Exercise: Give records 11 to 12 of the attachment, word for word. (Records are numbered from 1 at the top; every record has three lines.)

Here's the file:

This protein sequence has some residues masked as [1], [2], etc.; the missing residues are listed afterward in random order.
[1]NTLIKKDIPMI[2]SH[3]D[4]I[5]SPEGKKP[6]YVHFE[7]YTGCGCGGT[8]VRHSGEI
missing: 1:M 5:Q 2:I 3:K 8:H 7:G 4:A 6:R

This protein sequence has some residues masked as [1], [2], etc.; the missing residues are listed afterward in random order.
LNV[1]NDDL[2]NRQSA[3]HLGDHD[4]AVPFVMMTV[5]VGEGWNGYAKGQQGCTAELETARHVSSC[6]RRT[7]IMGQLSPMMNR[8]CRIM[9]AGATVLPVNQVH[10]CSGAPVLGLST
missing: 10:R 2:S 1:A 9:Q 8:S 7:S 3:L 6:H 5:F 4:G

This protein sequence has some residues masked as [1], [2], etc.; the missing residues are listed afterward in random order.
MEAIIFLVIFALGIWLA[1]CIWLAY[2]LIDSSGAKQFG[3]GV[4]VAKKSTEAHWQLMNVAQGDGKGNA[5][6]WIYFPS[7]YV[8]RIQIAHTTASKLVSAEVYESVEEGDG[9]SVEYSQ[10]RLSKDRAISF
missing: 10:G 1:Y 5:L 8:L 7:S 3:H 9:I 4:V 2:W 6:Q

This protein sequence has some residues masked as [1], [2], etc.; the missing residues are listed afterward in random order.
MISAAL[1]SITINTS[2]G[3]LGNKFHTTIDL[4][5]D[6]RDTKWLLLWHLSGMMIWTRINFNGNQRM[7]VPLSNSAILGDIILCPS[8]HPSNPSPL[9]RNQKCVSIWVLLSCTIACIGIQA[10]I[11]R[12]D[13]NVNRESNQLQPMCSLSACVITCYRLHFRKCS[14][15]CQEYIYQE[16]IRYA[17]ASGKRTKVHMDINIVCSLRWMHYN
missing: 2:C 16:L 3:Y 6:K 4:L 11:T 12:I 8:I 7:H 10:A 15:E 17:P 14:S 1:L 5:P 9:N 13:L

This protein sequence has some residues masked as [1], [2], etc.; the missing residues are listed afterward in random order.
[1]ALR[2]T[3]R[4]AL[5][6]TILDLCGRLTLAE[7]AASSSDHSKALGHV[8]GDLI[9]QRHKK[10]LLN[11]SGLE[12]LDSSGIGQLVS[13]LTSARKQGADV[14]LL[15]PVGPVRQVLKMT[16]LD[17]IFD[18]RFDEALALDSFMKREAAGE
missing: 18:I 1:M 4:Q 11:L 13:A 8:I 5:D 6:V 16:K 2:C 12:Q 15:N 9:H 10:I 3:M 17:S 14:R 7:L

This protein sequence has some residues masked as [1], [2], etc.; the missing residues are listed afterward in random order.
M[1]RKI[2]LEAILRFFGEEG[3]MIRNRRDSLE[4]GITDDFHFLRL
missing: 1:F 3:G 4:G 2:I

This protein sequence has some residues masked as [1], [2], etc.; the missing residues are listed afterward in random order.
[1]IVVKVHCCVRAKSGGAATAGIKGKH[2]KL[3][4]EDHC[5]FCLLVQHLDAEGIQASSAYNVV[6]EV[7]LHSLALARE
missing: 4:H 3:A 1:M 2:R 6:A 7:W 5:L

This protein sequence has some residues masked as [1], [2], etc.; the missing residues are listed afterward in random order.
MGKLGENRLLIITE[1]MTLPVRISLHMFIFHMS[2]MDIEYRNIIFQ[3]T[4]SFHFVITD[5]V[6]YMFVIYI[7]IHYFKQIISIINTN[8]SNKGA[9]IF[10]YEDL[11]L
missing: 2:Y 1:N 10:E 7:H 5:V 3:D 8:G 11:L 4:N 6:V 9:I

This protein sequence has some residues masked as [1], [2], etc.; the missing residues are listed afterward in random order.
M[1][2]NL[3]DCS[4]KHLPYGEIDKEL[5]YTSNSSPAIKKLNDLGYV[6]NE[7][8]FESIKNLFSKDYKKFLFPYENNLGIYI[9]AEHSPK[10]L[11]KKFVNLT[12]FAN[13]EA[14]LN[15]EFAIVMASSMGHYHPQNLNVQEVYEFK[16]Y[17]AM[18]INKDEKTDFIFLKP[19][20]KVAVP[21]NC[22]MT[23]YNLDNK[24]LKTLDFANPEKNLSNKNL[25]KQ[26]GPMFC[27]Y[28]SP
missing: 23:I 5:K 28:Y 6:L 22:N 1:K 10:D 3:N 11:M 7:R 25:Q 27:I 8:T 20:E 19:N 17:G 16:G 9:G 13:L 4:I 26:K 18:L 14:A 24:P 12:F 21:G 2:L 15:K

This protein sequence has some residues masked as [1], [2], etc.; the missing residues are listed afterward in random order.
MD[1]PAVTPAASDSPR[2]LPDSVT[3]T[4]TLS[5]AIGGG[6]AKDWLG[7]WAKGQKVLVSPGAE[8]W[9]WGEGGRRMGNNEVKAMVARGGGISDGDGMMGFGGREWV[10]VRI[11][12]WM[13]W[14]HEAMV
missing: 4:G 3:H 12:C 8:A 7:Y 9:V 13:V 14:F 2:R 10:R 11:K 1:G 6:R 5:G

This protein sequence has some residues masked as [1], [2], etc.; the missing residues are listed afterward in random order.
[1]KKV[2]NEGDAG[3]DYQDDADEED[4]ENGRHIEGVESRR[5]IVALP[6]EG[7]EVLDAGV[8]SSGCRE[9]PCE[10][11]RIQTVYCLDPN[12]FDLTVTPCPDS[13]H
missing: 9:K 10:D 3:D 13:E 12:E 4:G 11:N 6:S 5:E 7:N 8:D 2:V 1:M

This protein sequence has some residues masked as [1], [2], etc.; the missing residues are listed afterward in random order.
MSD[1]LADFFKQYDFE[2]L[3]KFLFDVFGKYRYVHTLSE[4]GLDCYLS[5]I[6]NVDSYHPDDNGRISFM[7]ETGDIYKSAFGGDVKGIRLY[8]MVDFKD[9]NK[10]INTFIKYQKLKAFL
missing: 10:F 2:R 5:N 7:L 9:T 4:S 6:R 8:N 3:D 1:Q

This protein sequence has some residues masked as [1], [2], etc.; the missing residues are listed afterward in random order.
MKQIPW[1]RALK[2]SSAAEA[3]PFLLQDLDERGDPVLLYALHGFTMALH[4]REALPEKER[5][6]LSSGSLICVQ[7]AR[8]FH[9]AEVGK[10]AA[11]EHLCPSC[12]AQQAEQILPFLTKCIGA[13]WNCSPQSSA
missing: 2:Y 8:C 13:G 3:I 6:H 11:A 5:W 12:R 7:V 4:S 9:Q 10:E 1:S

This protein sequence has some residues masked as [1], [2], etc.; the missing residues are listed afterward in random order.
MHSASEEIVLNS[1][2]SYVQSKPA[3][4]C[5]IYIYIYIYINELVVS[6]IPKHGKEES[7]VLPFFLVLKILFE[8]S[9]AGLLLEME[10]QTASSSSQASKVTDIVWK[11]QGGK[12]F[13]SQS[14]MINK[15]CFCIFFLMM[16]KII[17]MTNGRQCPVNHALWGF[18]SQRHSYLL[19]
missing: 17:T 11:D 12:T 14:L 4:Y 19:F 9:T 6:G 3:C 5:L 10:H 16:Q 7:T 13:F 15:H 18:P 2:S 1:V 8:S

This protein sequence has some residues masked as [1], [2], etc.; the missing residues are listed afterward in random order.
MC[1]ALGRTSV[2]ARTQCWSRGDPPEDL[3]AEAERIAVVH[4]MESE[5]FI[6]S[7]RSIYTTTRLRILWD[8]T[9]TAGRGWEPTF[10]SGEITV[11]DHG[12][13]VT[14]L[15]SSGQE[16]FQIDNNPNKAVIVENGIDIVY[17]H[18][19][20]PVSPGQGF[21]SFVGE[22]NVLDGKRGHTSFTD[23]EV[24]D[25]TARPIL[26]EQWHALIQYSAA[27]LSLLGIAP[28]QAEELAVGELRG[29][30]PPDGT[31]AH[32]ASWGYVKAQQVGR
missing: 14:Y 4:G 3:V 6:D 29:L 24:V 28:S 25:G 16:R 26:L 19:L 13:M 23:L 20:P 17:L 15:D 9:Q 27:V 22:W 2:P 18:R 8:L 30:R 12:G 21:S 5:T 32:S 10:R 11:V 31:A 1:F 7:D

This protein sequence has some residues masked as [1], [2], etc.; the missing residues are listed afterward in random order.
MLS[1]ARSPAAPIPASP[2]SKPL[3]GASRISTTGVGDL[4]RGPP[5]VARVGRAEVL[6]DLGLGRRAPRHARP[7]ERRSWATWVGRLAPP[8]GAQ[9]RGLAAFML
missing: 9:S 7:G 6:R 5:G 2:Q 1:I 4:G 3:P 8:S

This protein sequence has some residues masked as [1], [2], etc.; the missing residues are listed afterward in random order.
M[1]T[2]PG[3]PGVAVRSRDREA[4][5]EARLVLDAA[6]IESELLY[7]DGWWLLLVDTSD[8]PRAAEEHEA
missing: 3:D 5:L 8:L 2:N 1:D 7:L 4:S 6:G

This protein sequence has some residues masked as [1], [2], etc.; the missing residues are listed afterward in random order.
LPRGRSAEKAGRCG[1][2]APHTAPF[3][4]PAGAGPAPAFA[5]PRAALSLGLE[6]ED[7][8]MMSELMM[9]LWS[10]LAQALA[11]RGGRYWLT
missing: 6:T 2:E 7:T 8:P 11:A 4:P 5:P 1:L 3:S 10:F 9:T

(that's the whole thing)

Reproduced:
This protein sequence has some residues masked as [1], [2], etc.; the missing residues are listed afterward in random order.
[1]KKV[2]NEGDAG[3]DYQDDADEED[4]ENGRHIEGVESRR[5]IVALP[6]EG[7]EVLDAGV[8]SSGCRE[9]PCE[10][11]RIQTVYCLDPN[12]FDLTVTPCPDS[13]H
missing: 9:K 10:D 3:D 13:E 12:E 4:G 11:N 6:S 5:E 7:N 8:D 2:V 1:M

This protein sequence has some residues masked as [1], [2], etc.; the missing residues are listed afterward in random order.
MSD[1]LADFFKQYDFE[2]L[3]KFLFDVFGKYRYVHTLSE[4]GLDCYLS[5]I[6]NVDSYHPDDNGRISFM[7]ETGDIYKSAFGGDVKGIRLY[8]MVDFKD[9]NK[10]INTFIKYQKLKAFL
missing: 10:F 2:R 5:N 7:L 9:T 4:S 6:R 8:N 3:D 1:Q